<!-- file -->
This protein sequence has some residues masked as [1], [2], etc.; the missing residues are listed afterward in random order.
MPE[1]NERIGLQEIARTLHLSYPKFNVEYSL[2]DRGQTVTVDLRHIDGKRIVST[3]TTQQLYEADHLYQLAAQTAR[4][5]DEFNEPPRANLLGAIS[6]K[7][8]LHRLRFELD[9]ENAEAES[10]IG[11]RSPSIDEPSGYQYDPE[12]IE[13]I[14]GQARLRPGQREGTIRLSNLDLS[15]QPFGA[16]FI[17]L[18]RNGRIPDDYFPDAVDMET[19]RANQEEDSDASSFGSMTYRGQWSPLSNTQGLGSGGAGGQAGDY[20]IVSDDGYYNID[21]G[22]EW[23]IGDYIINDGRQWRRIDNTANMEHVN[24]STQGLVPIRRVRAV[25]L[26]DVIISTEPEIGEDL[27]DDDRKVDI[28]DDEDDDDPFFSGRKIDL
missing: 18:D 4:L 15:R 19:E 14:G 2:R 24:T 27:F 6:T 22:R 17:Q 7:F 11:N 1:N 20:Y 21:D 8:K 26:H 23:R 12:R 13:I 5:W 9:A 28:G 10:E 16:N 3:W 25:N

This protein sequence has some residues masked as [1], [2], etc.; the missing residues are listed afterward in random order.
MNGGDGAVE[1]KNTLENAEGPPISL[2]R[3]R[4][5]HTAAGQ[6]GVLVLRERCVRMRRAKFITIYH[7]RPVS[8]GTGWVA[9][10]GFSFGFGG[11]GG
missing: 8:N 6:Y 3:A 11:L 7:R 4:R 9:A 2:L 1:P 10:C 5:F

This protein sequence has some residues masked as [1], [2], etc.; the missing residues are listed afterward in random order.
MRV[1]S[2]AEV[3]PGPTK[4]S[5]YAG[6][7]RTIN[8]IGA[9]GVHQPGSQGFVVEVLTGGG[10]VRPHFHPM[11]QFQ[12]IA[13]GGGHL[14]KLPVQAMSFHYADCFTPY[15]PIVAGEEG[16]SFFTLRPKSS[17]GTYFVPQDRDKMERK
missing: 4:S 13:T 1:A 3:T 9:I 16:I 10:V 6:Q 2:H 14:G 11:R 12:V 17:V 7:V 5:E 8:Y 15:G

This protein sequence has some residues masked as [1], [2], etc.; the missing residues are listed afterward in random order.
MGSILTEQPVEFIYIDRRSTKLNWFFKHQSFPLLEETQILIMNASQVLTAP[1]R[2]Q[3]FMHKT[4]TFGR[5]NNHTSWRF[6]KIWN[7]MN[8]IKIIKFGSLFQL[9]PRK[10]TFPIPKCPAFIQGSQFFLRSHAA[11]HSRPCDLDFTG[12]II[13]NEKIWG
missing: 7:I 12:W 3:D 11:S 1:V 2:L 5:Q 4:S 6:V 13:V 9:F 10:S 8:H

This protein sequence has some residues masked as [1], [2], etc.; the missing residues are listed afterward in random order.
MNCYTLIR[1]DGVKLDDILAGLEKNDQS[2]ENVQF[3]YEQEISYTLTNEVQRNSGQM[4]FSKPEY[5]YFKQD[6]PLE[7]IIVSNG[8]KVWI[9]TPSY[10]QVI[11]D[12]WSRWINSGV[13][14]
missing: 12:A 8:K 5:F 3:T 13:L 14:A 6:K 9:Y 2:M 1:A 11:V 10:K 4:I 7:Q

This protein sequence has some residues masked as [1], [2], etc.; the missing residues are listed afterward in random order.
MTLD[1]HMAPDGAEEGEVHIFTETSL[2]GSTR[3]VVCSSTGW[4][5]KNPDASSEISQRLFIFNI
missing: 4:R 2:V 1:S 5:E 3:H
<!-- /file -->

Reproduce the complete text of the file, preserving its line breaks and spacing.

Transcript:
This protein sequence has some residues masked as [1], [2], etc.; the missing residues are listed afterward in random order.
MPE[1]NERIGLQEIARTLHLSYPKFNVEYSL[2]DRGQTVTVDLRHIDGKRIVST[3]TTQQLYEADHLYQLAAQTAR[4][5]DEFNEPPRANLLGAIS[6]K[7][8]LHRLRFELD[9]ENAEAES[10]IG[11]RSPSIDEPSGYQYDPE[12]IE[13]I[14]GQARLRPGQREGTIRLSNLDLS[15]QPFGA[16]FI[17]L[18]RNGRIPDDYFPDAVDMET[19]RANQEEDSDASSFGSMTYRGQWSPLSNTQGLGSGGAGGQAGDY[20]IVSDDGYYNID[21]G[22]EW[23]IGDYIINDGRQWRRIDNTANMEHVN[24]STQGLVPIRRVRAV[25]L[26]DVIISTEPEIGEDL[27]DDDRKVDI[28]DDEDDDDPFFSGRKIDL
missing: 18:D 4:L 15:R 19:E 14:G 2:R 24:T 27:F 6:T 22:R 17:Q 7:F 11:N 1:N 20:Y 21:D 8:K 26:H 23:R 12:R 13:I 5:W 9:A 28:G 10:E 16:N 3:W 25:N

This protein sequence has some residues masked as [1], [2], etc.; the missing residues are listed afterward in random order.
MNGGDGAVE[1]KNTLENAEGPPISL[2]R[3]R[4][5]HTAAGQ[6]GVLVLRERCVRMRRAKFITIYH[7]RPVS[8]GTGWVA[9][10]GFSFGFGG[11]GG
missing: 8:N 6:Y 3:A 11:L 7:R 4:R 9:A 2:L 1:P 10:C 5:F

This protein sequence has some residues masked as [1], [2], etc.; the missing residues are listed afterward in random order.
MRV[1]S[2]AEV[3]PGPTK[4]S[5]YAG[6][7]RTIN[8]IGA[9]GVHQPGSQGFVVEVLTGGG[10]VRPHFHPM[11]QFQ[12]IA[13]GGGHL[14]KLPVQAMSFHYADCFTPY[15]PIVAGEEG[16]SFFTLRPKSS[17]GTYFVPQDRDKMERK
missing: 4:S 13:T 1:A 3:T 9:I 16:I 10:V 6:Q 2:H 14:G 11:R 12:V 17:V 7:V 5:E 8:Y 15:G

This protein sequence has some residues masked as [1], [2], etc.; the missing residues are listed afterward in random order.
MGSILTEQPVEFIYIDRRSTKLNWFFKHQSFPLLEETQILIMNASQVLTAP[1]R[2]Q[3]FMHKT[4]TFGR[5]NNHTSWRF[6]KIWN[7]MN[8]IKIIKFGSLFQL[9]PRK[10]TFPIPKCPAFIQGSQFFLRSHAA[11]HSRPCDLDFTG[12]II[13]NEKIWG
missing: 7:I 12:W 3:D 11:S 1:V 2:L 5:Q 4:S 6:V 13:V 9:F 10:S 8:H

This protein sequence has some residues masked as [1], [2], etc.; the missing residues are listed afterward in random order.
MNCYTLIR[1]DGVKLDDILAGLEKNDQS[2]ENVQF[3]YEQEISYTLTNEVQRNSGQM[4]FSKPEY[5]YFKQD[6]PLE[7]IIVSNG[8]KVWI[9]TPSY[10]QVI[11]D[12]WSRWINSGV[13][14]
missing: 12:A 8:K 5:F 3:T 13:L 14:A 6:K 9:Y 2:M 1:A 11:V 10:K 4:I 7:Q

This protein sequence has some residues masked as [1], [2], etc.; the missing residues are listed afterward in random order.
MTLD[1]HMAPDGAEEGEVHIFTETSL[2]GSTR[3]VVCSSTGW[4][5]KNPDASSEISQRLFIFNI
missing: 4:R 2:V 1:S 5:E 3:H